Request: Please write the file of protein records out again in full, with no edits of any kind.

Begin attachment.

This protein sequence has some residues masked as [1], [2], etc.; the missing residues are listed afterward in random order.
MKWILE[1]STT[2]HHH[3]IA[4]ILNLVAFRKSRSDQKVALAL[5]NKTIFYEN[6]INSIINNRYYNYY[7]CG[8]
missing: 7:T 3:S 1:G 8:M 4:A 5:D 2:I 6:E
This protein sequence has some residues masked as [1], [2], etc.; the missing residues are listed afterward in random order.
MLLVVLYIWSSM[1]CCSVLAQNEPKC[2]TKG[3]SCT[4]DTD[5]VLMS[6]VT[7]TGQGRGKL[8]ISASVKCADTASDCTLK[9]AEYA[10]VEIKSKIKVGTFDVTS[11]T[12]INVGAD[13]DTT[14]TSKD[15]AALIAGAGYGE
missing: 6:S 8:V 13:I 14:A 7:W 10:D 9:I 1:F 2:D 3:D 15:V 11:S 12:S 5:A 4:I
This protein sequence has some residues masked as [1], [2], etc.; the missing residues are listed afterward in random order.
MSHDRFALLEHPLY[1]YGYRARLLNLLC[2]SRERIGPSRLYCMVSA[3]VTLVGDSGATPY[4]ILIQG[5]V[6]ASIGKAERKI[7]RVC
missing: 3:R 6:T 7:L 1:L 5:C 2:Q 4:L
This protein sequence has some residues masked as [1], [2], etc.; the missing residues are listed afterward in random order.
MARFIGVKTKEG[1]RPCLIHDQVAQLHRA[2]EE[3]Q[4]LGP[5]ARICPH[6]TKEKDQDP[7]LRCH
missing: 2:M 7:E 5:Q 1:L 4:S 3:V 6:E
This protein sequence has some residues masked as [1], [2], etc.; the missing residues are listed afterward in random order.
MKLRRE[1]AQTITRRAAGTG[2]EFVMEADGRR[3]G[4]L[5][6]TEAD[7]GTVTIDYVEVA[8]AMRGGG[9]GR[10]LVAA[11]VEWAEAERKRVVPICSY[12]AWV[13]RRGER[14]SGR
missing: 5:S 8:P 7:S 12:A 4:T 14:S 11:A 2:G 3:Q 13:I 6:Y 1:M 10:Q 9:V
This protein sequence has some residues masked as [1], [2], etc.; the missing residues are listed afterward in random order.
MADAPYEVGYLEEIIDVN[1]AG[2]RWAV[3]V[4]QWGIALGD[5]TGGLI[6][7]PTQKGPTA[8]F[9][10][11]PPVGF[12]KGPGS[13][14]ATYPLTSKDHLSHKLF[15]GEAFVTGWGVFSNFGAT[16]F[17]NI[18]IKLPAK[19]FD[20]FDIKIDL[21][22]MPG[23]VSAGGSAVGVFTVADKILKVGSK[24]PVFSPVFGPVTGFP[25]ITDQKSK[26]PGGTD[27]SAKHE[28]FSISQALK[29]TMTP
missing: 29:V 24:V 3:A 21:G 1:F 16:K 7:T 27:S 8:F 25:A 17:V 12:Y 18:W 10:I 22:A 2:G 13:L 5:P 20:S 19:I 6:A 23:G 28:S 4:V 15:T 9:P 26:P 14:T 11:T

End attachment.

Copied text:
This protein sequence has some residues masked as [1], [2], etc.; the missing residues are listed afterward in random order.
MKWILE[1]STT[2]HHH[3]IA[4]ILNLVAFRKSRSDQKVALAL[5]NKTIFYEN[6]INSIINNRYYNYY[7]CG[8]
missing: 7:T 3:S 1:G 8:M 4:A 5:D 2:I 6:E
This protein sequence has some residues masked as [1], [2], etc.; the missing residues are listed afterward in random order.
MLLVVLYIWSSM[1]CCSVLAQNEPKC[2]TKG[3]SCT[4]DTD[5]VLMS[6]VT[7]TGQGRGKL[8]ISASVKCADTASDCTLK[9]AEYA[10]VEIKSKIKVGTFDVTS[11]T[12]INVGAD[13]DTT[14]TSKD[15]AALIAGAGYGE
missing: 6:S 8:V 13:I 14:A 7:W 10:D 9:I 1:F 2:D 3:D 15:V 11:S 12:S 5:A 4:I
This protein sequence has some residues masked as [1], [2], etc.; the missing residues are listed afterward in random order.
MSHDRFALLEHPLY[1]YGYRARLLNLLC[2]SRERIGPSRLYCMVSA[3]VTLVGDSGATPY[4]ILIQG[5]V[6]ASIGKAERKI[7]RVC
missing: 3:R 6:T 7:L 1:L 5:C 2:Q 4:L
This protein sequence has some residues masked as [1], [2], etc.; the missing residues are listed afterward in random order.
MARFIGVKTKEG[1]RPCLIHDQVAQLHRA[2]EE[3]Q[4]LGP[5]ARICPH[6]TKEKDQDP[7]LRCH
missing: 2:M 7:E 5:Q 1:L 4:S 3:V 6:E
This protein sequence has some residues masked as [1], [2], etc.; the missing residues are listed afterward in random order.
MKLRRE[1]AQTITRRAAGTG[2]EFVMEADGRR[3]G[4]L[5][6]TEAD[7]GTVTIDYVEVA[8]AMRGGG[9]GR[10]LVAA[11]VEWAEAERKRVVPICSY[12]AWV[13]RRGER[14]SGR
missing: 5:S 8:P 7:S 12:A 4:T 14:S 11:A 2:G 3:Q 13:I 6:Y 1:M 10:Q 9:V
This protein sequence has some residues masked as [1], [2], etc.; the missing residues are listed afterward in random order.
MADAPYEVGYLEEIIDVN[1]AG[2]RWAV[3]V[4]QWGIALGD[5]TGGLI[6][7]PTQKGPTA[8]F[9][10][11]PPVGF[12]KGPGS[13][14]ATYPLTSKDHLSHKLF[15]GEAFVTGWGVFSNFGAT[16]F[17]NI[18]IKLPAK[19]FD[20]FDIKIDL[21][22]MPG[23]VSAGGSAVGVFTVADKILKVGSK[24]PVFSPVFGPVTGFP[25]ITDQKSK[26]PGGTD[27]SAKHE[28]FSISQALK[29]TMTP
missing: 29:V 24:V 3:A 21:G 1:F 16:K 7:T 27:S 8:F 25:A 17:V 12:Y 18:W 10:I 22:A 2:G 13:L 5:P 20:S 19:I 6:A 23:G 28:S 4:V 15:T 9:P 26:P 14:T 11:T